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In this installment of Mograph Techniques, Ian Robinson shows you how to model and animate a stylized 3D flower that grows and blooms over time, using the combined power of CINEMA 4D and Adobe After Effects. You'll start by creating a single flower petal with traditional polygonal modeling techniques. Then you'll load the petal into a cloner object, and nest that cloner inside another, resulting in a complete flower with multiple levels of control for animation. The second phase is animating the cloners and refining the animation with the Step Effector. In the third and final phase, you'll bring the project into After Effects to add animated color effects, transitions, text, and shadows.
Now we all know a project isn't finished until it's rendered, but this is also the perfect time to do a little bit of housekeeping. That way if you ever need to come back to this project after you've been away for a little while, you can easily find where everything is. So first thing I want to look in the Project panel here and I'm just going to extend my names, and you'll notice I have a Pedal Move and a Pedal Animation. Well this Pedal Animation is the Pre-composition that we created earlier and I forgot to name it as a Pre-composition.
So the first thing I'm going to do is rename this, press return and save Pre-comp, and I'll drag this down into a folder here and just call it the Pre-comps Folder. Now, any-time I'm working on a project that only has one final composition, I just leave that outside of the project folder. You can drag this into a new folder and call it, you know, finished Output-Comp or what have you, but since this is relatively simple I'll leave it where it is. Now if you're following along from the previous video, you should note that I've gone ahead and recreated the Shadow Technique that I'd used to create the flower for the text as well.
So if we scrub through here we can see that I have the text fading on. The way that I achieve that effect in my effect controls, I just went ahead and made sure that my drop shadow was black instead of white. And then I adjusted my scale down and for the opacity I had it only fade up to about 53%. And since the Blend mode was set to multiply, that's what's causing the darker areas in this shadow. Again, this isn't meant to be photo real, it's just meant to give that kind of dimensionality to our graphic.
Now we're actually set to load up our first render. Now if this were going to broadcast, the thing that I would want to pay special attention to is the brightness of the white background. Now, whether or not this is going, I'm going to show you what I do for a typical broadcast delivery. I'm going to select Layer 7, my white solid layer, and go up and open my Solid Settings. Under my solid settings, I'll look at the color, and sure enough it's 100% bright. So I'll just go ahead and change this down to about 90%, just that little bit will help us a legality when you go to Broadcast. Now, let's go ahead and render.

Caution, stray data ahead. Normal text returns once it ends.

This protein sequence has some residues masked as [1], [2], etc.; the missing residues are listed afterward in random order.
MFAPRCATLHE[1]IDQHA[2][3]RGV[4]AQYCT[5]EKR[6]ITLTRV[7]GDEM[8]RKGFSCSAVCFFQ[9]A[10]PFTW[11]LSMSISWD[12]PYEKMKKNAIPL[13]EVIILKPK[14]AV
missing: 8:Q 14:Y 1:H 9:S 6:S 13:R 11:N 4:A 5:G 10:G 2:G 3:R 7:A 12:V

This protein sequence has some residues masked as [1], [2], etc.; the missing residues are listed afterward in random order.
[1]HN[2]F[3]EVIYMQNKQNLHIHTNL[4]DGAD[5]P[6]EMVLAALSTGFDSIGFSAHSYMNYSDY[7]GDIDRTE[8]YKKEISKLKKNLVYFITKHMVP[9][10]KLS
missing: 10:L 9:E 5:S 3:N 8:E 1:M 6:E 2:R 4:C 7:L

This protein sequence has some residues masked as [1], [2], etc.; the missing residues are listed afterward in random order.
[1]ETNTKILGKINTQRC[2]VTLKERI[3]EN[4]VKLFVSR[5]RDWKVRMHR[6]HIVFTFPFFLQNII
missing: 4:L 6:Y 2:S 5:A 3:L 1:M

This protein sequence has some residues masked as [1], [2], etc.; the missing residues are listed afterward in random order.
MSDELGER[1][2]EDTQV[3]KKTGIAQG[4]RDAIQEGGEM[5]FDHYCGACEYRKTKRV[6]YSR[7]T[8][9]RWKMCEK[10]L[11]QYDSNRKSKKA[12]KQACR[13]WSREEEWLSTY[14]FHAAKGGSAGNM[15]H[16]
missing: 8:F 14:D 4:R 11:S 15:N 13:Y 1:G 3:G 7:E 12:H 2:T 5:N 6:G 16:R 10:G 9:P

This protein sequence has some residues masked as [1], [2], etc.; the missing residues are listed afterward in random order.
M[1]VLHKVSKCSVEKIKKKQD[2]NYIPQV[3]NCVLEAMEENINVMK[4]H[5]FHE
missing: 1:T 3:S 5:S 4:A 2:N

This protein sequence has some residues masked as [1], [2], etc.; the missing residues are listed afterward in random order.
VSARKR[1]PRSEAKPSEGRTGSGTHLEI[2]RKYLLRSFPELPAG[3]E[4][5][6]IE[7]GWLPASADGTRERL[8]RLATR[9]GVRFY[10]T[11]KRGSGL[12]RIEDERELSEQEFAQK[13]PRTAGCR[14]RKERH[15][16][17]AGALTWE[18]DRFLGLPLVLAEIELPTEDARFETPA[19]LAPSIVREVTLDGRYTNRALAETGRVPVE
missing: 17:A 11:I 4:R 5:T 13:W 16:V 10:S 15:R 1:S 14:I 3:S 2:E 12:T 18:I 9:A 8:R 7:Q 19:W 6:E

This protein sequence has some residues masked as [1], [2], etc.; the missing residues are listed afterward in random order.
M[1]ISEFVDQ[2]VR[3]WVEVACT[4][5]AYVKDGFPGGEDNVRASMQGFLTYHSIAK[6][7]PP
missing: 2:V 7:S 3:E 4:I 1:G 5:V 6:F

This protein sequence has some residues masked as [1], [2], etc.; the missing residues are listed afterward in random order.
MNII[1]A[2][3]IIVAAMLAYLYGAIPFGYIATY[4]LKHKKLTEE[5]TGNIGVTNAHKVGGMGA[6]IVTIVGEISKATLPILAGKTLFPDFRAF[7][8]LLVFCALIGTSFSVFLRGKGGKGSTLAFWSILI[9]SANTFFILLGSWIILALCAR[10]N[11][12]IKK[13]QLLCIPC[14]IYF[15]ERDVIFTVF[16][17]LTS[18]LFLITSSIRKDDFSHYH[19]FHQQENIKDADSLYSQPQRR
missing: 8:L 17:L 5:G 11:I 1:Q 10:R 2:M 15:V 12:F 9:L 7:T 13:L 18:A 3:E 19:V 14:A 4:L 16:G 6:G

Since I have my Timeline selected here, I can just go up under the Composition and say, Add to Render Queue. Now the render queue inside of After Effects is designed to render at full resolution. If you're just trying to create some preview, res files or H264, things like that. You'll want to actually go ahead and add your render not to the render queue but to the Adobe Media Encoder Queue. Because in the media encoder queue, you'll have a bunch of different presets for different devices, like iPads and iPhones etcetera.
Now I'm just going to focus on rendering this in full resolution, under the Render settings, I'll just click on the words Best Settings. For here I'll make sure everything is set best quality, full resolution, it's full size. We don't have to worry about any Frame Blending or Field Render so, we're good to go with that. We'll just make sure that Comps Frame Rate set to 24, and it's going to render the entire eight seconds, so we're good there, you can click OK. Under my Output Module, After Effects will default to Lossless.
Now, if you're on the Mac, it'll default to a Lossless QuickTime Compression. If you're on Windows, it may default to a Lossless Windows Media file. Now, if we go ahead and click on Lossless here, it's going to open up our Output Module Settings, and in here, we could choose a different Codec if we were on the Mac, or we could choose a different format entirely if you wanted to render, say, a Photoshop sequence or something like that. Now, for this case, I'm just going to leave it set to the Lossless Default Settings. One of nice other things, is the fact that the Audio Output is set to Auto.
Now we don't have any audio, so it's not going to include any audio, that's the Setting of Auto, alright. So I'll click Cancel since we can just leave that alone, and that our Output to, I'll specify where we're going to render this. So, in my Exercise Files Folder, I'm just going to create a new folder called Full Res Renders, and click Create. And instead of calling this Pedal move, which is the name of the composition, I'll call this, Grow Bloom, there we go, and click Save.
And now to render all we have to do is to click Render. Now notice when it is rendering, I am getting a Preview bar. So when we open the current render, you can see exactly what layers or effects are rendering. I really love that sound Well, anyway, this project was relatively fast to render. Now, we've all definitely had those projects that take a longer time to render, and that's yet another reason to actually load them into Adobe Media Encoder.
That will allow you to actually have Media Encoder Render separately from After Effects. So, as long as your computer has enough Ram, you could keep working on other projects or the same project in After Effects.
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